The best representation of eternity I've yet seen in this fandom. Reminded me of that little story about the bird that comes to the mountain face every thousand years to carve in one tally mark.
A well written story. I love how developed your metaphors are here. They really add to the magnitude of just how far at the end of time this is and how utterly gone any sense of energy and time is. Two qualms, though. One, I think the ending could have benefited more from letting us infer what the Butler meant to say rather than spelling it out, and Celestia answering back in the narration rather than voicing it. (Though that might have cast a more antagonistic light on him than desired.) There is value to her speaking it, as it emphasizes their relationship and her hopes of building an, I assume, perfect Equestria, but I side with what's left unsaid is more powerful, internalizing that hope and determination to get it right.
Two, as much as I loved your metaphors, this one was just too out of place:

There was a slow rumbling tearing sound, like God ripping off a Band-Aid

I remember Chris starting up a comment train on his blog about the acceptability of real-life things in pony fics, and this is definitely one of those things up for debate. Acceptable or not, the imagery struck me as inappropriately hilarious rather than imparting the intended sense of magnitude/finality. It killed the mood, really, but happily there were no other instances like that and I got right back in.
This was actually the first story by you that I've read. Your blogs I consume by the handful, but this is new territory. I have to say I love your style. Hope to see more!


There was a slow rumbling tearing sound, like God ripping off a Band-Aid

I hesitated over that, because God and Band-Aids (TM) are out of place. You reckon I can keep it if I change it to

like a god tearing off a bandage


If you really want the "god" in there, I would say that's definitely better. But as I wrote that section of my comment, I mulled over how I would have worded such a noise (old editing habits die hard), which to me would be along the lines of a great tree and its roots being ripped from the earth. Or that might have too deep a sound compared to what you were going for. I'm sure there are lots of other ways of describing that sound, though.

Bad Horse is on record as saying he hopes to never have a "style". Good luck.

If you like this, you should check out his "bedtime stories for impressionable youngsters" and some stuff from his shorts collection, "Twilight Zone". Past that I'd be lost as you, although it occurs to me that he might like hope a bit more than he'd care to admit. (Either that or he just knows that "hope sells".)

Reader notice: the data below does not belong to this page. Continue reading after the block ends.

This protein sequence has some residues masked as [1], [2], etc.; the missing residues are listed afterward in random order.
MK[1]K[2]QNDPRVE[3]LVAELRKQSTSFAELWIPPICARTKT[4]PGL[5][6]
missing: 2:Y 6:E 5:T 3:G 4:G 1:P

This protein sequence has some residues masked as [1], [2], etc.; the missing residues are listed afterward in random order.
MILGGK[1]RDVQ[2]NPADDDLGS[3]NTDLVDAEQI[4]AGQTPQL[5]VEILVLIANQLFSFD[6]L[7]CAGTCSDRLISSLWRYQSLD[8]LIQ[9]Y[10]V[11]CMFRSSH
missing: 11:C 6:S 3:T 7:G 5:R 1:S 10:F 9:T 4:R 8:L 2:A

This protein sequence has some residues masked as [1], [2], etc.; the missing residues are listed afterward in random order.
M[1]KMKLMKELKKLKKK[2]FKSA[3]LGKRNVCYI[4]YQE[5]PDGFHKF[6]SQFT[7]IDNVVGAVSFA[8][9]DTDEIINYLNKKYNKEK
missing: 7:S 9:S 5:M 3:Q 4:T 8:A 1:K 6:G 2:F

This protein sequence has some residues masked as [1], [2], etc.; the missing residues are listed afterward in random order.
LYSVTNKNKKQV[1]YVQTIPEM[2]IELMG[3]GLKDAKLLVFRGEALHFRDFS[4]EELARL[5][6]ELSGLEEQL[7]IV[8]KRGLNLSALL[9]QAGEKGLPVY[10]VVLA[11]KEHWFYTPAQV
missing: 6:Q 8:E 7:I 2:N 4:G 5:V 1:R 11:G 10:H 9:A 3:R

Ah, that one! "Let there be light." I thought that was the one I was thinking of, but I wasn't quite sure, had to go check.

They go well together, I feel. Asimov's felt maybe a smidgen too hope-y, although that may have been re-reading it. (Certainly it seems as if the grind against entropy should feel hopeless.) The struggle in this one is darker, more evocative, but the hope shines even brighter for it.

Ghost, I feel... ah. Hm. I suppose I should apologize. I see what you're trying to do there, of course. But I feel it works even better if you only add one line.

(Sorry :fluttershyouch:)

Everybody has a style. Whether it changes with every story or remains the same throughout one's career, it is always present in one's writing. There's always consistency somewhere in any given length of writing. Whether you try or not it shows. Even when writing a particular way for a particular scene, variations of style will repeat themselves. It's a good thing: without a style any work would be as ludicrous as that "orchestral" piece he embedded in his blog a while back.
Like I said, I haven't read anything else by him yet, so I can't say what Bad Horse's is, but I'm sure you can find one if you look.


"Tearing off a bandage" doesn't capture the feel, because more bandages aren't adhesive. (That's where the "aid" bit comes from- they help you apply them to yourself.)

4772525 4772425 Changed to "like a god ripping off a scab" for now.

I'll second toafan; reading thru "The Twilight Zone" is the best quick intro to the kinds of things I write.

We've talked plenty about Elpis, so I'll just say that the edits here are good edits, and the story is still powerful. :twilightsmile:

Spectacular work. :eeyup:

As this keeps popping up in the popular box, I'm going to say..

That picture is just fucking creepy man. Seriously, what the fuck?